The Peanut Butter Falcon, 2019.
Written and Directed by Tyler Nilson and Michael Schwartz.
Starring Shia LaBeouf, Zack Gottsagen, Dakota Johnson, Bruce Dern, John Hawkes, Jon Bernthal, Thomas Haden Church, Jermaine Rivers, Mick Foley, and Jake “The Snake” Roberts.
Zak runs away from his care home to make his dream of becoming a wrestler come true.
During the early stages of their adventure, Zak repeatedly calls out to Tyler as if to tell him something. Letting his frustrations take over him, Tyler finally turns around and insists Zak say whatever he needs to say right now so they could continue the rest of their trek in silence. Shyly and politely, Zak mentions that he has Down syndrome, to which Tyler replies “I don’t give a shit”. Given his personality up until this point, it’s reasonable to assume that Tyler is simply continuing to be a selfish jerk only fixated on his own goals, but there are two edges to the statement; Tyler sees Zak as just another person, for better or worse, surrounded by a society that coddles him perhaps a little bit more than necessary.
Played by Zack Gottsagen (who really does have Down Syndrome and operates as a disability activist beyond making his debut acting performance here), Zak has no family to speak of and is forced to live inside of a nursing home where he clearly doesn’t belong. Quirky humor is present from the very beginning as his elderly companions assist him in devising plans to escape (Bruce Dern has a terrific extended cameo where he is both his usual crotchety self yet also caring) so that Zak can go on a quest to meet his idol, fictional wrestling star Salt Water Redneck (Thomas Haden Church resembling the Ultimate Warrior) and enroll in his school. Eleanor (played by Dakota Johnson) has labeled Zak a flight risk against her own wishes, always putting her best forward caring for the young man, but it’s only a matter of time before he escapes sending her on her own journey to bring him back to the facility.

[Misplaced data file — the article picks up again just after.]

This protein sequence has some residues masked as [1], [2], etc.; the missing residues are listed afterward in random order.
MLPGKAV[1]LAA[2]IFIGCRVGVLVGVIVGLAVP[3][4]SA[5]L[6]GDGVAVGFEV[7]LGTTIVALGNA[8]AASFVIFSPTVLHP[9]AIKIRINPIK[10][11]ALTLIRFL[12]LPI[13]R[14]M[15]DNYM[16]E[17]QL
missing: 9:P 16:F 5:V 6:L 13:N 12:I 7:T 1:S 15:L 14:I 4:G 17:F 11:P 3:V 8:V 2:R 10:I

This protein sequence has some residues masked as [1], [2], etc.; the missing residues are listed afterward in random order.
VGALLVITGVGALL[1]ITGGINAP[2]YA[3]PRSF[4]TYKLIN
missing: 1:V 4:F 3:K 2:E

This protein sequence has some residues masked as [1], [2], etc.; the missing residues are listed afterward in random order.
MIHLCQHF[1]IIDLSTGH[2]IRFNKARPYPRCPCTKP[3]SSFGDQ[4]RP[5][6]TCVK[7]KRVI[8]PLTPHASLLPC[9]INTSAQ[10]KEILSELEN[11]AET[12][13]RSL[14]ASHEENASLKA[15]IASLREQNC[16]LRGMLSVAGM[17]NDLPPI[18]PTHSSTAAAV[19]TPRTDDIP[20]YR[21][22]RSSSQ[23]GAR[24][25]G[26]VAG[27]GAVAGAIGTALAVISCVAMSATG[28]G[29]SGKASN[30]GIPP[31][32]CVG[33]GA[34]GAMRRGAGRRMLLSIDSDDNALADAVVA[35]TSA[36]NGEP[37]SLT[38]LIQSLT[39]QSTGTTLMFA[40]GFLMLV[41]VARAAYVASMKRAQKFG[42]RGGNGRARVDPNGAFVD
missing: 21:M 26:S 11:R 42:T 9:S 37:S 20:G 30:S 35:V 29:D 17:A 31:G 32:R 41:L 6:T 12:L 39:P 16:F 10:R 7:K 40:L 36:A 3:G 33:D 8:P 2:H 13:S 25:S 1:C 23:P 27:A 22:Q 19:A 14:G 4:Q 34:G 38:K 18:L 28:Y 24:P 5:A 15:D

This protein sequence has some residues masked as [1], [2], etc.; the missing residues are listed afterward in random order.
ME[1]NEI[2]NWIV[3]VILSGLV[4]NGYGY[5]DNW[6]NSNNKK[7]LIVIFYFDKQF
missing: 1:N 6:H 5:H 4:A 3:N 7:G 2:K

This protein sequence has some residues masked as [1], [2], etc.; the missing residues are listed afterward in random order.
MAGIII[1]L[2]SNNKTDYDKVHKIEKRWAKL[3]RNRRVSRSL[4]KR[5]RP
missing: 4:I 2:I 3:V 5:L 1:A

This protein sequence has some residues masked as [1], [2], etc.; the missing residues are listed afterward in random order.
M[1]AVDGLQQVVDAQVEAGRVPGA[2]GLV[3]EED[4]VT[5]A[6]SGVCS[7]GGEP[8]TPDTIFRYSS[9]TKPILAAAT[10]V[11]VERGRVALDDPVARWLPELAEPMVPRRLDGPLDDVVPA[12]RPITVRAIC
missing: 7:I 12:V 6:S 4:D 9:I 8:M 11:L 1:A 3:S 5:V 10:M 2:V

All greased up and stumbling around in white underwear (the escape is rather amusing), Zak eventually crosses paths with Tyler (Shia LaBeouf), a rugged fisherman who has run into some trouble in an escalating rivalry between local crab trappers (led by John Hawkes). Seeing as the wrestling school is on Tyler’s way (traveling from Virginia all the way to Florida to hopefully start a new life), he decides to let Zak tag along so long as he doesn’t slow the process down. At first, Tyler is strict, no-nonsense, and even kind of mean, until a perilous situation allows him to see that Zak can hold his own and is not as hopeless as one might believe.
There are a lot of narrative annoyances within The Peanut Butter Falcon (mainly endless plot contrivances that occur all over the place, including the climax), but it’s easy to overlook considering at least 70% of the movie is the budding warm friendship depicted between Tyler and Zak. As they get to know one another, Tyler begins training Zak himself with conditioning and strength exercises, while also engaging in some questionable hobbies like teaching him how to fire a shotgun. They mosey across small rivers, build rafts to cross larger bodies of water, and generally find themselves exploring some of the quietest and beautiful sights coastline South has to offer. It’s also exquisitely photographed.
It’s not a spoiler or a surprise to anyone that Eleanor eventually comes across the pair, which allows first-time writers and directors Tyler Nilson and Michael Schwartz to insert dialogue exchanges not only about what’s best for Zak but his own independence, which may not be 100% but is certainly still higher than most people give him credit for. Of course, The Peanut Butter Falcon is also the kind of movie that can’t help somewhat turning Tyler and Eleanor into a unit, which feels completely unnecessary other than that the filmmakers want the happiest ending possible. It just, unfortunately, manufactures drama from the strangest places, whether it be the one-dimensional crab trappers keeping pursuit or group of wrestlers at the end all with different motives.
Still, for as much as the story repeatedly irked me for one reason after another, the chemistry between Shia LaBeouf and Zack Gottsagen is tender and charming. Tyler may not be the perfect guardian for this young man, but their bonding is irresistibly heartwarming. They inject even the frustrating parts of The Peanut Butter Falcon with real soul.
Flickering Myth Rating – Film: ★ ★ ★ / Movie: ★ ★ ★
Robert Kojder is a member of the Chicago Film Critics Association and the Flickering Myth Reviews Editor. Check here for new reviews, friend me on Facebook, follow my Twitter or Letterboxd, check out my personal non-Flickering Myth affiliated Patreon, or email me at MetalGearSolid719@gmail.com